June 26, 2000 -- Documents obtained by The Globe and Mail reveal that police have identified a third suspect in the Air-India investigation. The documents indicate that a link has been established between the suspect and Mr. Reyat, who is still in prison after being convicted in connection with the Narita airport bombing. Although police do not name the suspect, they say he has significant financial ties to Mr. Reyat's family.

Oct. 27, 2000 -- Ripudaman Singh Malik, 53, and Ajaib Singh Bagri, 51, are arrested and charged with the murder of 329 people.

THE TRIAL

December, 2000, January, 2001 -- Bail hearings for the accused; bail denied.

May 22, 2001 -- Court imposes publication ban on pretrial proceedings.

June 5, 2001 -- Inderjit Singh Reyat is arrested and charged with murder in connection with the Air-India bombing.

Dec. 5, 6 and 7, 2001 -- Mr. Reyat asks court to consider charges against him separately.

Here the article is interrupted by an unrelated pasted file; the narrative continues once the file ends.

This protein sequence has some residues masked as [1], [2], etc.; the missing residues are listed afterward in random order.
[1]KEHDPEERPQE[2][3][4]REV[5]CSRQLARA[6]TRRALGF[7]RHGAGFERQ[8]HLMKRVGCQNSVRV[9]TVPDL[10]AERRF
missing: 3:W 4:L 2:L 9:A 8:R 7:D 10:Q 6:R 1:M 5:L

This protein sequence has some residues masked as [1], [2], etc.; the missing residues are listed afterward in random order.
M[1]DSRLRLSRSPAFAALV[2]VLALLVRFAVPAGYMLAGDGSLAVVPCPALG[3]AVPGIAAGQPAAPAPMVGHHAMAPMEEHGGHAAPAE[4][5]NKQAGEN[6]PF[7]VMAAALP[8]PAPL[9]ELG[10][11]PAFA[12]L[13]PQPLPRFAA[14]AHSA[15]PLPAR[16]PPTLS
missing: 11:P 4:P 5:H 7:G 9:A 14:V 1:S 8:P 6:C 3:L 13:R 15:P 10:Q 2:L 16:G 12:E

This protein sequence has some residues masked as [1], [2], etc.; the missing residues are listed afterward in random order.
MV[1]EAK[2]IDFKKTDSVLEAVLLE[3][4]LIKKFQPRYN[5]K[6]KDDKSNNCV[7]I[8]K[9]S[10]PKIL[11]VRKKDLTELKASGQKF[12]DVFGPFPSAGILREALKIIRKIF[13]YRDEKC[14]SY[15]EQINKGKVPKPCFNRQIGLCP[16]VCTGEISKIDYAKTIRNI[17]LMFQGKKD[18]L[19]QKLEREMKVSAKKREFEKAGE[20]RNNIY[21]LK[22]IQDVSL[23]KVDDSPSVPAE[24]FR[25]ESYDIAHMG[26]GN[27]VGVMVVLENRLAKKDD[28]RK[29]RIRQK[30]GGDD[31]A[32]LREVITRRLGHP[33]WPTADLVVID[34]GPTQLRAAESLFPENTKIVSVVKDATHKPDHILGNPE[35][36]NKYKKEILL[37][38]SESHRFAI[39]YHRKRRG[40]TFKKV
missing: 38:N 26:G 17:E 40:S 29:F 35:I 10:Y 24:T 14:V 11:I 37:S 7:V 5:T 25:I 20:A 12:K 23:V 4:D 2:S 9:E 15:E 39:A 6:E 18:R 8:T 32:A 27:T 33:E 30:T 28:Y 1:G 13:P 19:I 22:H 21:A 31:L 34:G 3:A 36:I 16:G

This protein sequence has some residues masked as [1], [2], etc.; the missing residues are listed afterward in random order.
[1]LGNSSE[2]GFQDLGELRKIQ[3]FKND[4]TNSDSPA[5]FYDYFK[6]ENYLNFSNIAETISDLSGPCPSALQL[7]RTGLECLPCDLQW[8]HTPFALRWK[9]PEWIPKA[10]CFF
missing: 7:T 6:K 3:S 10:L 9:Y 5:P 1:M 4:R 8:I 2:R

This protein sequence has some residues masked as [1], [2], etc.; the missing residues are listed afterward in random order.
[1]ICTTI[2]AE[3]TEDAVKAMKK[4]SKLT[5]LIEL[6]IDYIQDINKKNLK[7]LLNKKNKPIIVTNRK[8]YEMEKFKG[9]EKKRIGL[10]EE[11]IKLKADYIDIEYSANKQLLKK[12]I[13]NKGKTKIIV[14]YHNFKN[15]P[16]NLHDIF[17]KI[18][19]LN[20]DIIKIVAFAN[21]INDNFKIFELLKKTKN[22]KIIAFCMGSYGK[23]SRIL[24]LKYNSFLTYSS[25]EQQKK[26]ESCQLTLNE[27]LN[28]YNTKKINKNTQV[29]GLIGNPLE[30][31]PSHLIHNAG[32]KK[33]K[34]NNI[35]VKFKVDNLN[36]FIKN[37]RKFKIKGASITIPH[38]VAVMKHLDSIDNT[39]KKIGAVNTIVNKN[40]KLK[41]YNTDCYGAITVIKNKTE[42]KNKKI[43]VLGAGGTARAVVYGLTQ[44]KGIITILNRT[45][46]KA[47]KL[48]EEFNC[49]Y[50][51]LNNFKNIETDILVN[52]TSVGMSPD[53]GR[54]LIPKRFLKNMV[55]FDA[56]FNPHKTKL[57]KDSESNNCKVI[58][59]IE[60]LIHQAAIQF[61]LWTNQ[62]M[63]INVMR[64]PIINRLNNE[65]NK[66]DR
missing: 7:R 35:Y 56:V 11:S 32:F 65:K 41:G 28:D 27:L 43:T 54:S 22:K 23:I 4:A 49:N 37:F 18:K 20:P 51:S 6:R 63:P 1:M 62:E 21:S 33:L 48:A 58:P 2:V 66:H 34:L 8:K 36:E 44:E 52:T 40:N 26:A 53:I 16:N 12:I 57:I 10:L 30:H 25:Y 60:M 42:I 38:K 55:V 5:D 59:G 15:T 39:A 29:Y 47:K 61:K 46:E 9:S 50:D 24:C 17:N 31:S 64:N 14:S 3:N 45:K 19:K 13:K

April 29, 2002 -- Most of Mr. Reyat's lawyers withdraw from the case.

May 9, 2002 -- Trial now to begin with jury selection March 31, 2003.

June 3, 2002 -- Court rules against admitting attempted-murder evidence in Air- India trial, but allows Mr. Bagri's Madison Square Garden speech subject to editing.

June 7, 2002 -- Court rules that Mr. Bagri's constitutional rights were violated by CSIS destruction of wiretap tapes.

Feb. 10, 2003 -- In a dramatic turn of events, Mr. Reyat pleads guilty to manslaughter, sentenced to five years in prison.

April 17, 2003--A publication ban on 8,000 court documents is lifted

THE TRIAL BEGINS

April 28, 2003--The historic mass murder trial begins in Vancouver

May, June, 2003--The trial hears that Canada's spy agency may have had a mole among the group of Vancouver Sikhs who later became suspects in the Air-India bombing, and the agency may have pulled him out just before the bombs were allegedly taken to the airport, police documents indicate during the trial.

June 24, 2003--The trial hears evidence for the first time indicating a link between alleged murderers Ripudaman Singh Malik and Ajaib Singh Bagri in 1985 before the bombing in the form of phone calls between their residences.

Sept. 10, 2003--Inderjit Singh Reyat, the only person to be convicted in the Air-India disaster of 1985, testified in a calm voice about acquiring items used in bombs to kill 331 people. But Mr. Reyat did not link Mr. Malik or Mr. Bagri to the crash.